His other idea was on a smaller scale, but no less fun. He’d been picking up smaller boxes for a couple of days and insisting that we could turn them into a camera. He always managed to catch me at inopportune moment, and I couldn’t quite see how we were going to pull it off, but in the end we succeeded, and he took great pleasure in running around the house taking photos.


It’s not just cardboard boxes either: as we explore this whole act of making together he is beginning to see potential in all sorts of other things around the house. He picked up a ribbon yesterday and asked his same question:

“What shall we make with this, mummy?”

I was initially stumped, but he jumped in with “A twirly thing! Let’s make a twirly thing!” whilst spinning the ribbon in circles around his head. I had actually been planning for a while to make him a twirly thing out of ribbons (not sure what the technical term for it would be) so dashed upstairs to find an old bangle and my ribbon stash, and together we picked out a selection of ribbons to add to the one we’d started with and tied them on.


I love the extra injection of creativity it’s given to our everyday routine, and the sense of limitless possibility that Arthur exudes at the moment. He takes inspiration from everywhere – he declared on another morning that he would like to make a scarecrow, and it turned out that he had been fascinated by one in Curious George.

It sounded like a bit of a mission, but I didn’t want to let him down – and actually making a scarecrow wasn’t nearly as hard as I thought it was going to be – and we now have him ready for when we finally get round to planting up our veg patch!

It’s not just pride at Arthur’s enthusiasm that I’m loving about this particular phase. It is also, as so many things about parenting are, incredibly liberating: to look at trash and see potential, to have an idea and to keep going until you achieve it.

Lessons for life from a three year old.


A lesson in slow crafting

The unschooling diaries: week ten

Arthur has yet to show much of an interest in arts and crafts. When he was tiny he just couldn’t abide the mess – he’s still not super keen on getting paint on his hands. Now that he’s older he’ll dabble, but it’s still really not his ‘thing’.

I’m ok with that – mostly – even though my inner crafter is crying out for an excuse to spend afternoons surrounded by tissue paper and glitter and it really doesn’t help my fear that he’s missing out on something by not being at nursery when I see all the pictures of toddler creations fellow mums share proudly on Facebook. But when over breakfast one day last week he started getting enthusiastic about the idea of making some Easter cards I couldn’t help but get a bit excited. Not least because it meant we might finally got round to saying an extremely belated thank you for his birthday and Christmas presents…

The teacher in me leapt to the blackboard to note down his ideas (sidetracked a little by Winnie the Pooh as his most vivid understanding of Easter comes from ‘Springtime with Roo’ – I have no idea where the armour came from).

He happily settled on the idea of painted eggs though – he frequently dances around singing ‘we’re hunting eggs today!’ at the moment, and I’m very much looking forward to his very own egg hunt on Sunday. He then decided he wanted chicks in his eggs (well he said ducks, but I think that’s what he meant…) which led us very nicely to an easy to accomplish collaborative card idea. It might not be very original, but he liked it.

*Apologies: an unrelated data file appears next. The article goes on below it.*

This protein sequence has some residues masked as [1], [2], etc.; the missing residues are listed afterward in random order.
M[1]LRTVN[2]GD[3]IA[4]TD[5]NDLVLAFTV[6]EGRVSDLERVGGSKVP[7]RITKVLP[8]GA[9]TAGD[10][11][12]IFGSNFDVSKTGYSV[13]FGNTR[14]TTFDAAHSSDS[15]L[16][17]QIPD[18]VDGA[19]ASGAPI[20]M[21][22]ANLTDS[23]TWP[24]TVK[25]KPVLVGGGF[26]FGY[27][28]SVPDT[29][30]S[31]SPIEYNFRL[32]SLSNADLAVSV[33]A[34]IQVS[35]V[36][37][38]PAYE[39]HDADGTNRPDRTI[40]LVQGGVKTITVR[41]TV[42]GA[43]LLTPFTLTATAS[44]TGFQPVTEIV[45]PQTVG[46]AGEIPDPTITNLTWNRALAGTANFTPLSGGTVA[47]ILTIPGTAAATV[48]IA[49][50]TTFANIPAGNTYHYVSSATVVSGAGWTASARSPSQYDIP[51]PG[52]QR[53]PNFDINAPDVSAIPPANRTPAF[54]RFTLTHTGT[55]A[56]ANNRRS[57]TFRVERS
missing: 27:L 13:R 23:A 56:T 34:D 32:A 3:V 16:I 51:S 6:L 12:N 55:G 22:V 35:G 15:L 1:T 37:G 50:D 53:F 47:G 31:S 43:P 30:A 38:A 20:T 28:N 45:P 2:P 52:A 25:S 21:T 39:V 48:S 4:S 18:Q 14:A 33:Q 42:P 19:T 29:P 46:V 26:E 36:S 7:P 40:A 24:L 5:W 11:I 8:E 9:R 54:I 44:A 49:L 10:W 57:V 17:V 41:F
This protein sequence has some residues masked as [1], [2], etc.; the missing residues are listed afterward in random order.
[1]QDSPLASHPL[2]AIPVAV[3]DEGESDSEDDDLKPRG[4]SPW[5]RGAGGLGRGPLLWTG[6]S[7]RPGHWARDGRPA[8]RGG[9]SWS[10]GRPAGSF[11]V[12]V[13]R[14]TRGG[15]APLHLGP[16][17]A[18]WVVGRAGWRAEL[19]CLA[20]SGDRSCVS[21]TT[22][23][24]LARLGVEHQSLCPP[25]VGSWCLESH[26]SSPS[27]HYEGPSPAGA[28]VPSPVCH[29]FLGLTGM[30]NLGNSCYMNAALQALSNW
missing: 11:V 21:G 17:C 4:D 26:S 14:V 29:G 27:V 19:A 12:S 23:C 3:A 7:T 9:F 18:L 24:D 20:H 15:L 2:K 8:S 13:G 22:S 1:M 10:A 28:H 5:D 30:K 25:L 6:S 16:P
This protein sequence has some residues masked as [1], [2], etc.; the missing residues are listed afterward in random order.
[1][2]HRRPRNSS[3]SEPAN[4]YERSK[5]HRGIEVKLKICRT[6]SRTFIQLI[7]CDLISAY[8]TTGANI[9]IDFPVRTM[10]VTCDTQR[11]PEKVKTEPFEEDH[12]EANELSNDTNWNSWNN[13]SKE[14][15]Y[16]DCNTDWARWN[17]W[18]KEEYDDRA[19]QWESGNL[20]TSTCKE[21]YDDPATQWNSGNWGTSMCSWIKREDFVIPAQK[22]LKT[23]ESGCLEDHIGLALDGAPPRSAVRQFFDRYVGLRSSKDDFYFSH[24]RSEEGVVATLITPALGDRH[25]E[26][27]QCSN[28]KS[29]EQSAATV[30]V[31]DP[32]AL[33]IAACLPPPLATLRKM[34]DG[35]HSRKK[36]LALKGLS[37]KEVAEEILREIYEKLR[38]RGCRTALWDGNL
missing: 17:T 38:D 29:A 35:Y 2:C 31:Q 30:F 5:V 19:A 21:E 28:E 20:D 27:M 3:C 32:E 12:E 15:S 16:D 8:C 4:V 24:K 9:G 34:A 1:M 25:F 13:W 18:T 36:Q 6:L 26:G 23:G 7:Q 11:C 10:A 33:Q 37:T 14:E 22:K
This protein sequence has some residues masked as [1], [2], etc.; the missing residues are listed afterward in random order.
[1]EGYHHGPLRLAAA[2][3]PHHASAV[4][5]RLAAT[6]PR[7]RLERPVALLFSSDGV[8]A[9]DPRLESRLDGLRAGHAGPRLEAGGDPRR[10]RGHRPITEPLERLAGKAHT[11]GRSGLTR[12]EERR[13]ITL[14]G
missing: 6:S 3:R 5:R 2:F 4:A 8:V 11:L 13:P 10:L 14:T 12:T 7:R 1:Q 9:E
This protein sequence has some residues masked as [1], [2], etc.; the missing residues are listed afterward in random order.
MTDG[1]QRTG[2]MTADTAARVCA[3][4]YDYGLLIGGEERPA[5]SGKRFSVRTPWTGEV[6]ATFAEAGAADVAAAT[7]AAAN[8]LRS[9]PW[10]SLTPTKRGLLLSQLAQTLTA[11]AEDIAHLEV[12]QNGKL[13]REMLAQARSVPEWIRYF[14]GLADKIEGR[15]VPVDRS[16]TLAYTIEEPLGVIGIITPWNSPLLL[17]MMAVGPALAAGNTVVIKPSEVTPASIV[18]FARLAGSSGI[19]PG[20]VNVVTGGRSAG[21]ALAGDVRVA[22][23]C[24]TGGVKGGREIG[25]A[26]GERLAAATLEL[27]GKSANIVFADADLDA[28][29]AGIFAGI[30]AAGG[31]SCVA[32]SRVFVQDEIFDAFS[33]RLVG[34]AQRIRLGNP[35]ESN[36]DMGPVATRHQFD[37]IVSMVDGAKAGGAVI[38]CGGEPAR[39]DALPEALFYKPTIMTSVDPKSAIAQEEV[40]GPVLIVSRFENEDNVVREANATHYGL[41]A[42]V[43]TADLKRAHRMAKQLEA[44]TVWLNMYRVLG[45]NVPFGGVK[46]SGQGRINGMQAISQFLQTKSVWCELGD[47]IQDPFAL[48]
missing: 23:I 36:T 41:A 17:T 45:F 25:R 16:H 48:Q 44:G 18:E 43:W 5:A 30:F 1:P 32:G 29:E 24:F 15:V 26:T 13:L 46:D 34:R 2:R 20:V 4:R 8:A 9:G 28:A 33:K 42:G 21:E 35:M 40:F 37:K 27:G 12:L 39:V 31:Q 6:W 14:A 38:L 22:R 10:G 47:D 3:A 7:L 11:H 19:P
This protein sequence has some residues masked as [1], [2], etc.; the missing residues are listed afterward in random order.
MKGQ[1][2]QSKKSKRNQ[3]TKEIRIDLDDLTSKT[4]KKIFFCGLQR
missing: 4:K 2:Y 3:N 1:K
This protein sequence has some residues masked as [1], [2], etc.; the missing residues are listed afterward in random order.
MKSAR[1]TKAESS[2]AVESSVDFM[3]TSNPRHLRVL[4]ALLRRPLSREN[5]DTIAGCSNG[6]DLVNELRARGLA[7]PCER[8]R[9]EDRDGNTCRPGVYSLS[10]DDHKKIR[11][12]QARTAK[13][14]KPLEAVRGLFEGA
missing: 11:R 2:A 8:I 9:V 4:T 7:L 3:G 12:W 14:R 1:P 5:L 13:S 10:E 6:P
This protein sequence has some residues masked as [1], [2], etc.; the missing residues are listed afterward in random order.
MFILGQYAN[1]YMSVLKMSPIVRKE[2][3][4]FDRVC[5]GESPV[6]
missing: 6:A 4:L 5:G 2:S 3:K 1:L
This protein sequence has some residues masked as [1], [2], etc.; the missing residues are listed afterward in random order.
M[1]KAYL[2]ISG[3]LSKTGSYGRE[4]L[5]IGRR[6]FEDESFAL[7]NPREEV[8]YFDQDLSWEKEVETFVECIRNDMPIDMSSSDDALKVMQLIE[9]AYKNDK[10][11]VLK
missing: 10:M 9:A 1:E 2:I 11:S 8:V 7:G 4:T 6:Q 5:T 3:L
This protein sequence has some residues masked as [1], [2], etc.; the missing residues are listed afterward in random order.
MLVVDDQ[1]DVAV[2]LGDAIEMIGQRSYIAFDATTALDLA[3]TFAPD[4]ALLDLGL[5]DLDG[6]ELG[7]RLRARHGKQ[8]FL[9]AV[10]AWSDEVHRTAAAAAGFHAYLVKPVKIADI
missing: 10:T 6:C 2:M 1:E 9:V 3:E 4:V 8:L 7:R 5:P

Having bought in some supplies (very important to have the right shades of glitter), and prepped some eggs for him to decorate, we set aside a couple of hours last weekend to make a start. And he of course lost interest within approximately three and a half minutes.

I battled with him for another two before reminding myself that that really was not the point, and calmly telling him that it was fine – we’d come back to it when he felt like it. I didn’t tidy everything away, just organised his workstation enough for it not to descend into total chaos. And sure enough the next day he gravitated towards his eggs again, did a few more minutes of gluing and glitter scattering, and moved on.

And that’s sort of been the background to this week, really. Every so often this little activity has piqued his interest again, and he’s added a little to his eggs. We’ve tried out a few different techniques along the way – stamping, mixing colours to get the shade of pink he wanted, watering paint down so he could ‘dye’ his eggs, mixing it in with glue and glitter. And every time, just as I thought he might be getting into it, he’s walked away again, his attention taken by his diggers or the urgent need for a banana.

We’re still not quite done, but we’re getting there. He’s declared that the eggs are finished at least, so there’s just a bit of cutting and sticking left. I might need to take the lead on that bit, what with it being Good Friday tomorrow and everything, but I reckon that’s ok. I can’t expect him to do all the work!

Encouraging creativity

One of my goals at the beginning of this year was to try to carve out the time and space in Arthur’s routine for him get creative – and for me to work out how to give him more opportunities to enjoy arts and crafts. My mum was brilliant at all that when I was growing up. She is an artist, so I suppose on one level it came naturally to her, but I remember always being surrounded by interesting ideas and projects and materials to just have a go.

This week, I’ve finally got round to setting up a corner of the kitchen as a dedicated space for him to unleash his creativity – and to store the various bits and pieces I’ve been accumulating. My parents bought him an easel for Christmas which has centre stage, and with a bit of reorganising I’ve freed up a shelving unit. I’m certainly inspired – though I doubt I’ll be able to keep it looking this tidy!